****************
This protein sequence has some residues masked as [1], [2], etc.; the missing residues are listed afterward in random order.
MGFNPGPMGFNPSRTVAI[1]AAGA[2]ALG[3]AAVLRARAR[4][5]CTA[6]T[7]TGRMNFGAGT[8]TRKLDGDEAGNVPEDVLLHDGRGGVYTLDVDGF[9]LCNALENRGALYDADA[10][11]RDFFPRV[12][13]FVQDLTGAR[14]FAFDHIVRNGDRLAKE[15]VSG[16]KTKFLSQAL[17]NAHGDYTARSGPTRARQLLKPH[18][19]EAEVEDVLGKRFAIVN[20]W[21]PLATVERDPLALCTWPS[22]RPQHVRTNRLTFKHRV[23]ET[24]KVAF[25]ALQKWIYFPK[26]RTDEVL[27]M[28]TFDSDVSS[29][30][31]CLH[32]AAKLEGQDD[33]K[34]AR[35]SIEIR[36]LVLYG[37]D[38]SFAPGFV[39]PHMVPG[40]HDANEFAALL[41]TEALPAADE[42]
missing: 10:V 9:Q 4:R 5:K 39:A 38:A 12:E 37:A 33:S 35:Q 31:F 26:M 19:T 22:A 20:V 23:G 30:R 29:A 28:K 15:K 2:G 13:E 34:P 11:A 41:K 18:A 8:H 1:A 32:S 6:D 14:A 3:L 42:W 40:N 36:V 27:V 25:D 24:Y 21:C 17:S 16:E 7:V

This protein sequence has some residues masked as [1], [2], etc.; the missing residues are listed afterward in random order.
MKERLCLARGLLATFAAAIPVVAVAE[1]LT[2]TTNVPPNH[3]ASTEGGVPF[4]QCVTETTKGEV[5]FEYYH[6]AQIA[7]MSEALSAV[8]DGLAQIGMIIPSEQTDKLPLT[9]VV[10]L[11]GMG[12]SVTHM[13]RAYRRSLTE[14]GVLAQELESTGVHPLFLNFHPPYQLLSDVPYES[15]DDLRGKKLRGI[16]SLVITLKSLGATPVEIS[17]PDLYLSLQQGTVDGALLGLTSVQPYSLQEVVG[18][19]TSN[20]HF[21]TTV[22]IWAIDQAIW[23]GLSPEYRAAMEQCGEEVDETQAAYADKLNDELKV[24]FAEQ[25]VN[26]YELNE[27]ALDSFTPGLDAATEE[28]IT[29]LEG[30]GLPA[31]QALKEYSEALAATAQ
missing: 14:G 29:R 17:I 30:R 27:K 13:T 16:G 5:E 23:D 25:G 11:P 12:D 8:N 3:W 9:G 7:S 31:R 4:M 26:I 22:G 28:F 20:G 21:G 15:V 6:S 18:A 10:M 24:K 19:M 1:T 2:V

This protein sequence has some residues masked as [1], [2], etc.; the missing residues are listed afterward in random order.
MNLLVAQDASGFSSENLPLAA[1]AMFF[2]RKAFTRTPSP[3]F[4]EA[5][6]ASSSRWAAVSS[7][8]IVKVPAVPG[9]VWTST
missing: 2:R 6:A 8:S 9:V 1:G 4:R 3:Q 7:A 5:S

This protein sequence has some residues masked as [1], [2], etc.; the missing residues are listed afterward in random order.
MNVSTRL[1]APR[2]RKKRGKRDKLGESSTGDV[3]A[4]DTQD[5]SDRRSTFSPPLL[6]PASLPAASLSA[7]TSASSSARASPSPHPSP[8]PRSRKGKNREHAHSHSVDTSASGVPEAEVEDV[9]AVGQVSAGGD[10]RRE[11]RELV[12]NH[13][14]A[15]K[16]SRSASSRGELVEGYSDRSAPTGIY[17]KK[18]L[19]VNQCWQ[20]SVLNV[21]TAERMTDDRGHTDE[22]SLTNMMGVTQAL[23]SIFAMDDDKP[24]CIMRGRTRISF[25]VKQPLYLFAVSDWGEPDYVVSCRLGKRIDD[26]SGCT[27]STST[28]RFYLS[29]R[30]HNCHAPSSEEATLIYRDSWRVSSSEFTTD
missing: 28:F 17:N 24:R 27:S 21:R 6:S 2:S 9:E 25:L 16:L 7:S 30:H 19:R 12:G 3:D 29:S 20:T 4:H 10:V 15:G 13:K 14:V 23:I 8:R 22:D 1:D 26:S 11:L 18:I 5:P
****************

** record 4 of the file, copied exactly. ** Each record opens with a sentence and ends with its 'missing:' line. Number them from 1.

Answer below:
This protein sequence has some residues masked as [1], [2], etc.; the missing residues are listed afterward in random order.
MNVSTRL[1]APR[2]RKKRGKRDKLGESSTGDV[3]A[4]DTQD[5]SDRRSTFSPPLL[6]PASLPAASLSA[7]TSASSSARASPSPHPSP[8]PRSRKGKNREHAHSHSVDTSASGVPEAEVEDV[9]AVGQVSAGGD[10]RRE[11]RELV[12]NH[13][14]A[15]K[16]SRSASSRGELVEGYSDRSAPTGIY[17]KK[18]L[19]VNQCWQ[20]SVLNV[21]TAERMTDDRGHTDE[22]SLTNMMGVTQAL[23]SIFAMDDDKP[24]CIMRGRTRISF[25]VKQPLYLFAVSDWGEPDYVVSCRLGKRIDD[26]SGCT[27]STST[28]RFYLS[29]R[30]HNCHAPSSEEATLIYRDSWRVSSSEFTTD
missing: 28:F 17:N 24:R 27:S 21:R 6:S 2:S 9:E 25:L 16:L 7:S 30:H 19:R 12:G 3:D 29:S 20:T 4:H 10:V 15:G 13:K 14:V 23:I 8:R 22:D 1:D 26:S 11:L 18:I 5:P